Public space development and improvement: The importance of pleasant public spaces in the city cannot be overstated. Good public space gives an area identity. It tells the story of a place, encourages encounters and offers other uses of a place that suit our need at that moment. It contributes to economic prosperity, safety, health and happiness. Creating or improving public space is, therefore, a challenging task for anyone whose work is related to the city, from social workers to property developers, from architects to city marketers. A focus on public space is not a given, however. Too often, public space is neglected by administrators, designers and developers of the built environment. We can therefore ask ourselves: What makes our space public? What makes public space attractive? And how can we ensure that an attractive place endures? My research and consultancy foci on these questions address the possibilities of place-led development and the improvement of existing public spaces.
Place marketing and branding in a pluriform area: How do you profile a diverse place, such as a whole district, city or region? Based on what story, and under what name? I explore how profiling strategies can be used, considering the different place identities, stakeholders, and interests, in my research and consultancy. Based on case studies and experiences, place marketing and branding is only promising if it does not function as a replacement but as an enhancement of different place brands.
4. Public leadership & governance
Managerial mania: prestigious urban projects can teach us about a phenomenon I call ‘managerial mania’. According to psychology science, mania is a common symptom of bipolar disorder. Following the perspective of behavioural public administration, I observe significant characteristics of managerial mania, such as elated behaviour, an exaggerated positive self-image, infectious enthusiasm, selective argumentation, tunnel vision, and an unsubstantiated faith that plans will succeed. As a consequence of managerial mania, prestigious projects are at risk of cost overruns, project fiascos, or underdelivering the expected outcomes promised by politicians or top-level managers. My research explores the phenomenon of managerial mania based on examples of large and controversial urban projects. Furthermore, I describe and analyse the symptoms of managerial mania, its implications, and its mechanisms. As a result, I suggest some means of restraining the most extreme forms of managerial mania.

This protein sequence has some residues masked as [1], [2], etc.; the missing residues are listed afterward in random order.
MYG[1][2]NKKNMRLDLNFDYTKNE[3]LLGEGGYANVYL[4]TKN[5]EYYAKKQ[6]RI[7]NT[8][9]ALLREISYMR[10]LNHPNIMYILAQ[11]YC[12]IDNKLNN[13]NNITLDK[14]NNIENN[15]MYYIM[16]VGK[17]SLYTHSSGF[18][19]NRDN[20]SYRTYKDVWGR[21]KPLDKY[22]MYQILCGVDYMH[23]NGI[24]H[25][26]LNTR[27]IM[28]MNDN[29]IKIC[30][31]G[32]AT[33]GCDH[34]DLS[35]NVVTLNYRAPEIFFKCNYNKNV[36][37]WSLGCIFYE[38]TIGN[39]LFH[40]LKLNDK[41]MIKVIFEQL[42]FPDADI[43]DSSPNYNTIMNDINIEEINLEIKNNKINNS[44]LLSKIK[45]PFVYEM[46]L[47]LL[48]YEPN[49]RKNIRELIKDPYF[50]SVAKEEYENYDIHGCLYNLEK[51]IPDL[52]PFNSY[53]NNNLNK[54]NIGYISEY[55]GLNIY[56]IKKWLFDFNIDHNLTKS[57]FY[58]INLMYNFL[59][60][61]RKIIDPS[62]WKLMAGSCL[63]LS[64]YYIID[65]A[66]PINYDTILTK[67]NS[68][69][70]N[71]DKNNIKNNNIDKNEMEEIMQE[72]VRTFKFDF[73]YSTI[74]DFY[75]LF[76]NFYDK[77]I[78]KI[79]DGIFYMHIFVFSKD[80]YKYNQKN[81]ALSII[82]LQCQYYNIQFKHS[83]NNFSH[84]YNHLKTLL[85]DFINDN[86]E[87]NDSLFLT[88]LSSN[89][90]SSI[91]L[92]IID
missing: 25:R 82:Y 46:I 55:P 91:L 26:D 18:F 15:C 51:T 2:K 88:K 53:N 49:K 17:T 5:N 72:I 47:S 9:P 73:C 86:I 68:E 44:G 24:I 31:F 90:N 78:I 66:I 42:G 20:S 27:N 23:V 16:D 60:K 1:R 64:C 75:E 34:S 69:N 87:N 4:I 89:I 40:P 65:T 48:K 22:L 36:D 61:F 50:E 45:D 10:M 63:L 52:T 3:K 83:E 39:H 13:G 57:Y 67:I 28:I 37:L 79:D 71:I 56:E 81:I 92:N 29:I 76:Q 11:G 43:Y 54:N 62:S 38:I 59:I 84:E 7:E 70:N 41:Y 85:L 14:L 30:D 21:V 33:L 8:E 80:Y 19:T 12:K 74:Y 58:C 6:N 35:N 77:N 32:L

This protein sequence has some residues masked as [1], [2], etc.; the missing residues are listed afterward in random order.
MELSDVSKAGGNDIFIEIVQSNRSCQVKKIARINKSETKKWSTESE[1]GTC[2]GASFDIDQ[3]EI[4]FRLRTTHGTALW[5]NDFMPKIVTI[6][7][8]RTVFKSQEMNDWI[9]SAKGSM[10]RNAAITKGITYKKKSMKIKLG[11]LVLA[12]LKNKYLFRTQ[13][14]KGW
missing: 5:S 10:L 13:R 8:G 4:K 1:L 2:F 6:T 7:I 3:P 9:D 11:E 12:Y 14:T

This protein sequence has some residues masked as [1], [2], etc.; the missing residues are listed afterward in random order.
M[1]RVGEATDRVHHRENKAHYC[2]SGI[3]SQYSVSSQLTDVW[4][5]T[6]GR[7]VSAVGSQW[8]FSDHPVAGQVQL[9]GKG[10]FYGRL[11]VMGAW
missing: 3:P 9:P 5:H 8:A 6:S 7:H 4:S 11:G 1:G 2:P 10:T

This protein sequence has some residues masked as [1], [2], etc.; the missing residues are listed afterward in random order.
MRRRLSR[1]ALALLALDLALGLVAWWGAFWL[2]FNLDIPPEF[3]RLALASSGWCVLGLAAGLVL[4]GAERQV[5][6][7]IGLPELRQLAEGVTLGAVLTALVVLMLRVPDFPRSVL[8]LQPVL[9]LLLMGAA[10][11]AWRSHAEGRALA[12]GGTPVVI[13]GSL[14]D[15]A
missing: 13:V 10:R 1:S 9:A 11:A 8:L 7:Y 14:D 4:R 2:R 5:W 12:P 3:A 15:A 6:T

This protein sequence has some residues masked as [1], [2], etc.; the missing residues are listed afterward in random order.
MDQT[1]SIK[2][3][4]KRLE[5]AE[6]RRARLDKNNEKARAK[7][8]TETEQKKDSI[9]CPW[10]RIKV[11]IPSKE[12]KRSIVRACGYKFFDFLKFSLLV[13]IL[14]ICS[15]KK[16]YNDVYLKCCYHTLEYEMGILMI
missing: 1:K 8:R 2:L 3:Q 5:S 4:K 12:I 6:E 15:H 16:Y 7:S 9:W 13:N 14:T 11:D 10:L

Paradoxes and dilemmas in leadership: The questions public leaders, such as mayors, aldermen, and top-level managers, face regarding the fulfilment of their leadership role often reveal dilemmas and paradoxes. A first dilemma involves the creation of a sense of community versus a multiplicity of inclusions and identities. A second concerns the need for strong leadership versus the networked character of society. A third involves the expectation of strong leadership, potentially leading to leaders having a false image of strength. My leadership research demonstrates that public leaders must balance the dilemmas within the boundaries set by the leadership context.
Selection of English publications in a variety of topics:
Will Big Tech Save Our Cities And Jobs? The Review of the Innovation Complex. In: Journal of Economic and Human Geography. Vol. 112, issue 5.
Interdisciplinary and Expertial Learning in Urban Development Management (with Y. Chen, T. Daamen, E. Heurkens) In: International Journal of Technology and Design Education. Vol. 30, issue 5
Civic-led Public Space. Favourable conditions for the management of community gardens (with A. Konst, R. van Melik) In: Town Planning Review 89, Issue 3.
Placemaking and the Discourse of the Public Space. In: Laven et al. The City at eye Level. Wageningen: Blauwdruk.
Embedded Developments. The Connection between Buildings and a Place. In: Unfinished Icon. Maison d'Artiste. Rotterdam: Nai Publishers.
Urban Development Management. Past, Present and Future (with E. van Bueren, Y. Chen, T. Daamen, A. Franzen, E. Heurkens en F. Hobma) In: Arkesteijn, M. et al Dear is Durable. Delft: TU Delft. .
How the Dutch Deal with Demographic Decline (with G.J. Hospers and J. Syssner) In: Exploring the Future of Suburban Neighbourhoods under Conditions of Declining Growth. Dortmund: ILS.
The Challenges and Pitfalls of Mayrol Leadership. In: International Quarterly of Public Administration (with L. Schaap) Volume 88, Issue 2.
More info about publications, please visit the Delft University research website of WJ Verheul.